"My problem was that politicians were not always ready to speak about what should be said to the public, and discuss it openly," he said. "It was always, Let's do this in dribs and drabs, and piecemeal the issue' For me, personally, that was a problem I had. I was too much of a straight shooter. I couldn't play games with the media. If someone had an issue to bring to a politician, I was the mediator in between, and I would say, Answer the questions. Just answer the questions. Deal with it.' I found out early that, while some politicians were direct, many others either weren't in tune with an issue didn't know enough to talk about it or just wanted to put out what was appropriate to them. That's where the problem was for me. I was like, No, you deal with the issues, you cover it now.'"
Another issue for Jackson was having to conform with the political platform of the party.
"Being in PR, you may not necessarily agree with every platform and policy that was put out there by that particular group. Therefore, you are constantly always thinking, Okay, we have to brief an MHA on how to respond when being questioned by the media' and what I found troublesome was they all had to stick to their script, because here is what the policy or platform said.' But what I think is appropriate and what is in the platform may not be the same thing. That caused problems for me too."
Were it not for his media experience, Jackson said, he might well have been able to adjust to the new political reality.
"The biggest obstacle for me, without any question, was adapting to the politics. That wasn't me. It was more about the issues for me. However, in politics, it's more about smoke and mirrors, and perceptions. I was more about reality and dealing with the facts."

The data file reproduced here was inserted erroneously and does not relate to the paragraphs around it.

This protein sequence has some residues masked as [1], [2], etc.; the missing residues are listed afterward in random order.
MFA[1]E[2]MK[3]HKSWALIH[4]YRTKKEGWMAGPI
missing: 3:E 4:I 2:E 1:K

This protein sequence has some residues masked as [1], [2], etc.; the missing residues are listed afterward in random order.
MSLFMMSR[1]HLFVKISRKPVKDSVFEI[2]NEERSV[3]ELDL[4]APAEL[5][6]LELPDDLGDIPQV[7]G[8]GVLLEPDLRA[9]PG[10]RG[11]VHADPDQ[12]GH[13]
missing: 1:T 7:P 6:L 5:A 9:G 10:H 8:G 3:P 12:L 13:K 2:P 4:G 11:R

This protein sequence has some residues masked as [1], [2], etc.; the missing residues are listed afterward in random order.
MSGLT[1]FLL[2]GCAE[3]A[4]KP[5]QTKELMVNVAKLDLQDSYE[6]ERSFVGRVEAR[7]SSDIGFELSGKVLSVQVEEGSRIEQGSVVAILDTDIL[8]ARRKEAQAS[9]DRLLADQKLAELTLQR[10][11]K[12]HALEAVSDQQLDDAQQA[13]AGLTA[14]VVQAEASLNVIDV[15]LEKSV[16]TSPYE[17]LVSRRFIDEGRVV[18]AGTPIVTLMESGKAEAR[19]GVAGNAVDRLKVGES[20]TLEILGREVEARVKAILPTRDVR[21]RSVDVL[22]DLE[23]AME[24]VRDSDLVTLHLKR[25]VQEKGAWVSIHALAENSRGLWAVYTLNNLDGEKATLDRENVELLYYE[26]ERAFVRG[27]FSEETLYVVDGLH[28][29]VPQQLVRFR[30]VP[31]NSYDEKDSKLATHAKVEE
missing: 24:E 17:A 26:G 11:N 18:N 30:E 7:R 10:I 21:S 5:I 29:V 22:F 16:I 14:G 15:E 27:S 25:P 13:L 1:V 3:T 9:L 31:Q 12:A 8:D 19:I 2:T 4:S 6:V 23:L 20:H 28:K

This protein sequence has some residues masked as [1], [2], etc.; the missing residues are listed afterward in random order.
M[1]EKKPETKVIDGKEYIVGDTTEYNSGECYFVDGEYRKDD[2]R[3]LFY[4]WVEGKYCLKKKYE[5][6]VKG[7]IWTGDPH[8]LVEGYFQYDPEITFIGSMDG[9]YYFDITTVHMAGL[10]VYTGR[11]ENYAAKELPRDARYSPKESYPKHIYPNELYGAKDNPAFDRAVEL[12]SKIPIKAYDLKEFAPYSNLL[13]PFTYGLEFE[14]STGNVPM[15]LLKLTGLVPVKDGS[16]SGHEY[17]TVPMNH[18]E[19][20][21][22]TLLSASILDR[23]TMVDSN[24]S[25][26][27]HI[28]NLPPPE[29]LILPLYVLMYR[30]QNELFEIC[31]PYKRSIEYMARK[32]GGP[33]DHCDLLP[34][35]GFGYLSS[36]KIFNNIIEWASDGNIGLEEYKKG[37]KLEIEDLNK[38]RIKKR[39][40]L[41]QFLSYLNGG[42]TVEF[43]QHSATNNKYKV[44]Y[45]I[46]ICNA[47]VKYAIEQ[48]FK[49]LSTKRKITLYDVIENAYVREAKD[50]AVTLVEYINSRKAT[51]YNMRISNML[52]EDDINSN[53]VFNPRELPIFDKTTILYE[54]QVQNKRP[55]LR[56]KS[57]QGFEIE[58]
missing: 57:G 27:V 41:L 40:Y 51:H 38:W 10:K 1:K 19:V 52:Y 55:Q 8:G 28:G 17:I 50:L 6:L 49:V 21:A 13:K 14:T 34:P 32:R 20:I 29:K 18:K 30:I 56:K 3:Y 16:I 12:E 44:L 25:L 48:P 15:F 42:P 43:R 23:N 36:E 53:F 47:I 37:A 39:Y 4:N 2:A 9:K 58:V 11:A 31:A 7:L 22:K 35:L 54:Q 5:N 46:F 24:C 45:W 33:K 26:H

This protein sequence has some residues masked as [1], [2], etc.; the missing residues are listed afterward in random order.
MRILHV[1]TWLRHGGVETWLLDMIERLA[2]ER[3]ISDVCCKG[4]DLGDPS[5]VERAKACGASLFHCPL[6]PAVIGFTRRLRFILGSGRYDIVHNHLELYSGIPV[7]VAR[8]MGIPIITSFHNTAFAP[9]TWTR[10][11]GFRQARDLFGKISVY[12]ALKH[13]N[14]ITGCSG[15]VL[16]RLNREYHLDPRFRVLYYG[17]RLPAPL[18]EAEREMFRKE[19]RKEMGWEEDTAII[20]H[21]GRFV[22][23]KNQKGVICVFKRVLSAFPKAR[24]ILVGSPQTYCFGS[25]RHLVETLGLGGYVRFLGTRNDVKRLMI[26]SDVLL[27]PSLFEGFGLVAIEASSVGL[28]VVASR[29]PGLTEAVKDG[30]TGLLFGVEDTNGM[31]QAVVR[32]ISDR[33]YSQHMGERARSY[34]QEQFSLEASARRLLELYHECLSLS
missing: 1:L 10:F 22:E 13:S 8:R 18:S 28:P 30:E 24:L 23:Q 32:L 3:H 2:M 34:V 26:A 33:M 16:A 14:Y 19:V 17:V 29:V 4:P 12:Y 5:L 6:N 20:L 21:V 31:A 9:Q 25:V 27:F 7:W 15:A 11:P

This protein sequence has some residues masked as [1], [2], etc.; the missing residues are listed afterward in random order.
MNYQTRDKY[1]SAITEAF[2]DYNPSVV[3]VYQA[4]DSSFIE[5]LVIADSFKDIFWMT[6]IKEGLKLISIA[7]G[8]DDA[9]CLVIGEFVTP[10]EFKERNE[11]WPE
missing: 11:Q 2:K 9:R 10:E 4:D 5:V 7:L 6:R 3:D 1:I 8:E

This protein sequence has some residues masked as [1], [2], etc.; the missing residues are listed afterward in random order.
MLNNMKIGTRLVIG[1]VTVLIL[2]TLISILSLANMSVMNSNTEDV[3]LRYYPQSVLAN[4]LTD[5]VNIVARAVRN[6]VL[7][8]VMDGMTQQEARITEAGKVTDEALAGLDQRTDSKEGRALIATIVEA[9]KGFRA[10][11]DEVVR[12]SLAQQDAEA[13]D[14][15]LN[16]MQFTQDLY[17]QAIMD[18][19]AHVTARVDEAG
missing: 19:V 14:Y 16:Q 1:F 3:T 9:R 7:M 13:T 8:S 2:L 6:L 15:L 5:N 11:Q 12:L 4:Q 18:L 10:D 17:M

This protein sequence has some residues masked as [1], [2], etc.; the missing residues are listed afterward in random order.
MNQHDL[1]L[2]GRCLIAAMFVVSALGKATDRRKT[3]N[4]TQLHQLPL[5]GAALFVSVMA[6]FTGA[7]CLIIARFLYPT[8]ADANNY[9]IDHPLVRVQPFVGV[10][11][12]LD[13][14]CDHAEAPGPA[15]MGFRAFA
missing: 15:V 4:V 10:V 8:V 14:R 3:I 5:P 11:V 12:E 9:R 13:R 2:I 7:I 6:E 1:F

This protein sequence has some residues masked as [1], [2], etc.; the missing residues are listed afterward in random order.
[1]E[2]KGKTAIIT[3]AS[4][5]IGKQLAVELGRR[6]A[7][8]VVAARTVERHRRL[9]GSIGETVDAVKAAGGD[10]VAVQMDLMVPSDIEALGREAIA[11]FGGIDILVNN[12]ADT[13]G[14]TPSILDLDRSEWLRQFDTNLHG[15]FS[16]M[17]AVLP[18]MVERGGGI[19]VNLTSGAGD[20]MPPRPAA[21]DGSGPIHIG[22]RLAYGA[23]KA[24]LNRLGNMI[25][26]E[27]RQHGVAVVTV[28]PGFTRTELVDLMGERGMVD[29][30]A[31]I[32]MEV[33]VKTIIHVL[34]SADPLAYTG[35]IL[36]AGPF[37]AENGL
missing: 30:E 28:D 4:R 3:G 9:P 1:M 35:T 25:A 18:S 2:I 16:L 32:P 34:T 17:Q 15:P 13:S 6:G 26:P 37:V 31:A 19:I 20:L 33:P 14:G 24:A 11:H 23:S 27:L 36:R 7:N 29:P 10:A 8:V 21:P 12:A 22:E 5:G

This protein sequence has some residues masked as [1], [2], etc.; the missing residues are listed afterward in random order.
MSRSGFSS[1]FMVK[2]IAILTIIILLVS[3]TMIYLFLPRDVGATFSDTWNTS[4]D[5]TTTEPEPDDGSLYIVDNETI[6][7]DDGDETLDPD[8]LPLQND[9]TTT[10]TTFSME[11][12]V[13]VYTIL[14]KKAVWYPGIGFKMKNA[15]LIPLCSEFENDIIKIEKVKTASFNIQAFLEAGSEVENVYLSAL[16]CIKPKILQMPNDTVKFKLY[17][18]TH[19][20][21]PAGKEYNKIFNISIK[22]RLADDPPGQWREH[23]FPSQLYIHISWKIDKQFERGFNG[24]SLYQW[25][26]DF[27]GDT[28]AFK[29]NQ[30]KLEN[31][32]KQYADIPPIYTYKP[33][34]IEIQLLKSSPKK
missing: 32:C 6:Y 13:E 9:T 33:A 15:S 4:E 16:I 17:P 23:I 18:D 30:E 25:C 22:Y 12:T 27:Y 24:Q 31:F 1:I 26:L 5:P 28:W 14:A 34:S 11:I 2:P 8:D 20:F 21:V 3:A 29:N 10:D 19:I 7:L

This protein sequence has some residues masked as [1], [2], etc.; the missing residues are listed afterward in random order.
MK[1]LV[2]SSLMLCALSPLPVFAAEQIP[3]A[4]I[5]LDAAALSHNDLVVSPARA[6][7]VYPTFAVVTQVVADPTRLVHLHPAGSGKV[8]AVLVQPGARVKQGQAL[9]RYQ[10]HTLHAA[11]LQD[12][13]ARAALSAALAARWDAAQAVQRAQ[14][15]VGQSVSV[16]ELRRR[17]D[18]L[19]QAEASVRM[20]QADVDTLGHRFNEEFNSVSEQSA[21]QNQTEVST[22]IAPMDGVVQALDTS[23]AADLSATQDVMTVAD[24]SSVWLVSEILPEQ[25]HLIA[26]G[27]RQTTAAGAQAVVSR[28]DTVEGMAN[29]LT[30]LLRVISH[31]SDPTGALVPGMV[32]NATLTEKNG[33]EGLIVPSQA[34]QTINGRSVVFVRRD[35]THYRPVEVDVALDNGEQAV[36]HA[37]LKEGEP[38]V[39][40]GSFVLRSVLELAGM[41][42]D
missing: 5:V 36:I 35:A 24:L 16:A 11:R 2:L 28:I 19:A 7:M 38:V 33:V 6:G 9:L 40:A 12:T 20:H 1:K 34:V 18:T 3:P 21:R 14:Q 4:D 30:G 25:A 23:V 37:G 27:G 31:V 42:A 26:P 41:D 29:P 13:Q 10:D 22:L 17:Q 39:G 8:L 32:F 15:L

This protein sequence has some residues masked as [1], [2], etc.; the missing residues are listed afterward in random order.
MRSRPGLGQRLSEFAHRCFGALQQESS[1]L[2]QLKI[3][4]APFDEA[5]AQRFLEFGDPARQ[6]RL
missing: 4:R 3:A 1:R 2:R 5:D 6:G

Jackson can recall numerous meetings in the boardroom of the Conservative Opposition office, on the 5th floor of Confederation Building, discussing questions for Question Period and positions on issues of the day.
"I'd sit there and listen to all those political-type people passing comment, and many a time I would say, God, they have to get outside the building every now and again to see what the public are thinking!' Many a time, the leader, Ed Byrne would come to me and say, Okay, we just spent all that time discussing the issue. What do you think?' I would always tell him what I believed, that they were paying lip service to the issue, that is not how the public sees it, and this is how we should approach it. I would say, the vast majority of times, Ed Byrne went with his conscience, and what was right for the people, and not what his political masters wanted him to do. I think, in the end, he could see where I was coming from, speaking honestly of an issue."
Jackson disputes the idea that government communications people are somehow independent of the party, or not political.
"Even though they are hired by the Public Service Commission, the problem is they still serve political masters," he said. "Let's face it, they have to follow the policy set down by the governing party Let's call a spade a spade. The PR person is very close with the senior bureaucrats within the department, and very close with the minister."
Jackson thinks that "many journalists" would have difficulty adapting to the political environment, then hastens to add that not all do, "because there are a good few in there right now."
"I think for me, in the end, I realized and the Tory office of the day realized that things weren't clicking between us. As my barber always said to me, Don't regret what you do in life, regret what you don't do.' And that is so true. If I had my time back, and my eyes were open more, I would have given more serious consideration before jumping into the political environment, as a public relations officer. But I don't regret what I did because it was a great experience. It's something that I will carry with me for a lifetime. I know how they think inside Confederation Building now, and how they react to situations. I've seen it all. I can almost script it on a daily basis. It's laughable sometimes because I know how they're going to react on issues circling the wagon, that sort of thing."
Fortunately for Jackson, there was still a job for him at The Telegram when he realized his mistake.
"I think the management at The Telegram realized where my head was (when I left). I was always a journalist and party affiliation meant nothing to me The Telegram realized that I wasn't tainted, and people who knew me in the media business realized too, that I wasn't cut out for political life and was a journalist at heart. That's where it went for me, and that's where I am today back home."